The pRuntime of a worker is regularly required to answer the online challenge as a heartbeat event on chain. The blockchain detects the liveness of workers by monitoring the interval of their heartbeat events. A worker is punished with the penalty of his staking tokens if it goes offline during contract execution


Contract deployers are allowed to set a configurable timeout of the contract execution. Accordingly, an execution is regarded to be failed if the worker fails to provide the results within the timeout. A minor penalty (compared to offline penalty) needs to be payed.

[TODO: Current Impl]

Now we have a random challenge for workers. If a worker correctly answers the challenge, it gets rewarded (based on the tokenomics). Otherwise if it fails to respond within a time window, it gets slashed.

Subject to changes: we may want to 100% occupy the CPU cycles.


Gatekeeper Election

Gatekeepers share the same pRuntime as normal workers. To distinguish gatekeepers, their IdentityKey public keys are recorded in the GatekeeperState list on blockchain.

In the pre-mainnet of Phala Network, the list of gatekeepers is hard-coded in the genesis block of the blockchain.


Gatekeepers are elected on blockchain by NPoS mechanism similar to Polkadot. This is done by Staking pallet, where nominators can stake their tokens, and vote for their trusted gatekeepers. Once a gatekeeper is elected, both itself and the nominators can get PoS reward from PHA inflation.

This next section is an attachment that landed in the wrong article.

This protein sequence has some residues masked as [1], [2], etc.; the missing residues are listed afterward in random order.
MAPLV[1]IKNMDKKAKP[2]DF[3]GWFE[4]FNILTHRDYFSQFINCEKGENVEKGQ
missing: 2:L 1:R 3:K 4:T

MasterKey Generation

MasterKey is used to derive the keys to encrypt the states of confidential smart contracts and communicate. In Phala Network, only the pRuntime of a gatekeeper is authorized to manage the MasterKey. Noted that since MasterKey is managed by pRuntime and its usage is limited, even a malicious gatekeeper cannot decrypt any contract states without fully compromising the TEE and pRuntime.

MasterKey is a secp256k1 key pair generated and managed by gatekeepers.


Switch to sr25519 in the future.

In the pre-mainnet of Phala Network, all the gatekeepers share the same pre-generated MasterKey.


Introduce DKG (distributed key generation) so that more than one gatekeepers are required to produce MasterKey, and each gatekeeper only hold a share of the key. When DKG is enabled, the contract key shares are provisioned to the workers by the gatekeepers separately.

[Improvement] Rotation of Shared MasterKey

Similar to the rotation of EcdhKey, the MasterKey needs to be rotated regularly to achieve forward secrecy, and defend any attempts to leak MasterKey and decrypt the contract states.

The rotation of MasterKey is triggered after certain interval of block height. The key to MasterKey rotation is the re-encryption of saved contract states. It may take several blocks to complete. MasterKey rotation is consisted of the following steps:

  • Gatekeepers generate new MasterKey;
  • Gatekeepers use old MasterKey to decrypt the saved contract states, and use new MasterKey to encrypt them in parallel;
  • The old MasterKey and saved contract states are abandoned;

Again, since all these operations happen inside pRuntime in TEE, the gatekeepers themselves cannot take a peek at the contract states.

State Migration

We must make sure the data can be migrated to a new version of blockchain and pRuntime without revealing the contents. The state migration is triggered by on-chain governance decision denoted by an event, and can be achieved in the same way we proposed for MasterKey rotation.